Contractor Exyte on the Taiwan conflict


The world is watching the conflict between China and China with fear and concern Taiwan. You are one of the most important players in the semiconductor industry in Germany and build chip factories all over the world. Getting nervous?

If something happens there, the impact on the semiconductor industry is the smaller problem. Then the world order is in question. And with the chips it's not so easy: TSMC produces tailor-made chips for Apple and other companies in Taiwan, which are installed in China, among other places. Delivery stops would therefore also affect companies in China. China has only a limited interest in this.

How would that affect you?

We only build the clean room for TSMC. The business volume is therefore comparatively small. In the event of a military conflict, more new factories would be built in the west, including with Exyte. An escalation of the conflict would not harm our business.

What are you hearing from partners in Taiwan?

Many currently see this as saber rattling and are not seriously concerned. Everyone hopes for the prudence of everyone involved. Nobody has stopped investments in Taiwan, they continue unchanged.

How much business do you have in Taiwan?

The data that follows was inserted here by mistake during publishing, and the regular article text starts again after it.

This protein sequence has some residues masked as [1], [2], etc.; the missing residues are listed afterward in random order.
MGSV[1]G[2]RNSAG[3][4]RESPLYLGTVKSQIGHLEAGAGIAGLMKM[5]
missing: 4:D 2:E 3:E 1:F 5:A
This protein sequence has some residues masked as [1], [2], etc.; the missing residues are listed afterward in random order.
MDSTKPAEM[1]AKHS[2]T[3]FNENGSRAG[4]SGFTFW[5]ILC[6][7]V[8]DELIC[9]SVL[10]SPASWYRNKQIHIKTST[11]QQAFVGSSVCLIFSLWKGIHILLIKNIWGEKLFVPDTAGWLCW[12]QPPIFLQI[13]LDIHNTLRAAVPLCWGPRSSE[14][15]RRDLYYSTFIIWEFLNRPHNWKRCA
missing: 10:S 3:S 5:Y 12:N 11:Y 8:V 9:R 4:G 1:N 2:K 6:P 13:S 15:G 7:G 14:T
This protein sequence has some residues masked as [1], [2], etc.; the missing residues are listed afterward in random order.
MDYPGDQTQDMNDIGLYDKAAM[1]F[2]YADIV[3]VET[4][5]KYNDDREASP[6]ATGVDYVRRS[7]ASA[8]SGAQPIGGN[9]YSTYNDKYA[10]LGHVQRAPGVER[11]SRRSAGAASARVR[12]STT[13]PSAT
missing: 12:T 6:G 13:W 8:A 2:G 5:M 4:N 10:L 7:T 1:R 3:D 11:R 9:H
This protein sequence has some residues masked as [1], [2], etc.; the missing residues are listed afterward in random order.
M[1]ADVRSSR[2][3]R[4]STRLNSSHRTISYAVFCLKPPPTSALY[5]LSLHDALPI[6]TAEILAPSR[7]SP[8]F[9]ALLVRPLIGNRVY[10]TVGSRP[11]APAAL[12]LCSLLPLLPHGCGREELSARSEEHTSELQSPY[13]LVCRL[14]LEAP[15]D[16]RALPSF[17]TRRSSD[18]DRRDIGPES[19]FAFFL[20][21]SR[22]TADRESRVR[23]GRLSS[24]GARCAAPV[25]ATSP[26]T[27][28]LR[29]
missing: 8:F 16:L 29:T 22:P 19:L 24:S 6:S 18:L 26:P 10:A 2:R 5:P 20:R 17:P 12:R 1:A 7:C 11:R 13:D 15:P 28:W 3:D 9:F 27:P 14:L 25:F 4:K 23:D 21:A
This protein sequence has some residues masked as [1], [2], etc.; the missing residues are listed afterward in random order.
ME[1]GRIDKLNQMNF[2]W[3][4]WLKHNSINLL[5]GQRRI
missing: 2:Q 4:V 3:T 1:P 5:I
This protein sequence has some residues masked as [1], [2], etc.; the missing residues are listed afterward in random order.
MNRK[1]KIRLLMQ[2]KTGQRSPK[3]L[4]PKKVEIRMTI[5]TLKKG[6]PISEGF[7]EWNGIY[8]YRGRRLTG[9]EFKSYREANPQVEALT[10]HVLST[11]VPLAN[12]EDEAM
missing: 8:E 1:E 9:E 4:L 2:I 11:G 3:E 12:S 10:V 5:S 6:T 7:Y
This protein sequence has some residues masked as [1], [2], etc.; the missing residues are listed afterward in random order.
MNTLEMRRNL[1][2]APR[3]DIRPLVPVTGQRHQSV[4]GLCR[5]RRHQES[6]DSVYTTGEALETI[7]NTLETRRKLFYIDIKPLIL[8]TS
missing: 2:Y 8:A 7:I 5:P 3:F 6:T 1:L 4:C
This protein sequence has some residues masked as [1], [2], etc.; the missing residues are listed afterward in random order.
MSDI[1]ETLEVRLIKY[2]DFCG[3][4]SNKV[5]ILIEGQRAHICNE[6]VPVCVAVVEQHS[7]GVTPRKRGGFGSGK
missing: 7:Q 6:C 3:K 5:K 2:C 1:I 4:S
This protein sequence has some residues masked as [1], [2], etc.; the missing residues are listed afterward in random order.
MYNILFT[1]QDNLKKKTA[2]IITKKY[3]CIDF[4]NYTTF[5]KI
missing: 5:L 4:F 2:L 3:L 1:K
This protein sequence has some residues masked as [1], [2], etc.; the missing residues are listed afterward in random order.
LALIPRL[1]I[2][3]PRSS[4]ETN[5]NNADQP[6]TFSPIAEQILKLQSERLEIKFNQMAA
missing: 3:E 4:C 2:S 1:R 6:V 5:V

We are currently making sales of 300 to 400 million euros, less than 10 percent of our total sales. This year it's a bit more because we're building a data center for a US corporation.

Europe and the US is now promoting the chip industry much more. How do you find that?

Basically that is correct. The question is: Which chips are promoted? It makes no sense to produce chips in Europe, send them to Asia, put them in a washing machine and transport them back to Europe. It makes sense to promote chips for the automotive industry or mechanical engineering because that lengthens the value chain in Europe. A mid-range combustion car today has chips worth 400 to 500 euros, and an electric car with autonomous driving characteristics has chips for 2,500 euros. High-tech chips make sense, simpler ones don't really.

Do politicians understand that?

So far, only investment amounts have been mentioned. It is not known which projects are to be funded. I assume that the course is set correctly.

The European Chips Act is intended to mobilize 45 billion euros. Is that enough for a significant share of global production?

If you want to achieve 15 percent equity, that's enough. If 50 percent of the chips in the EU are manufactured, that would not be enough. A small semiconductor plant costs around one billion euros, a large one costs around 17 to 18 billion. The subsidies in the industry are usually between 30 and 40 percent in different forms.



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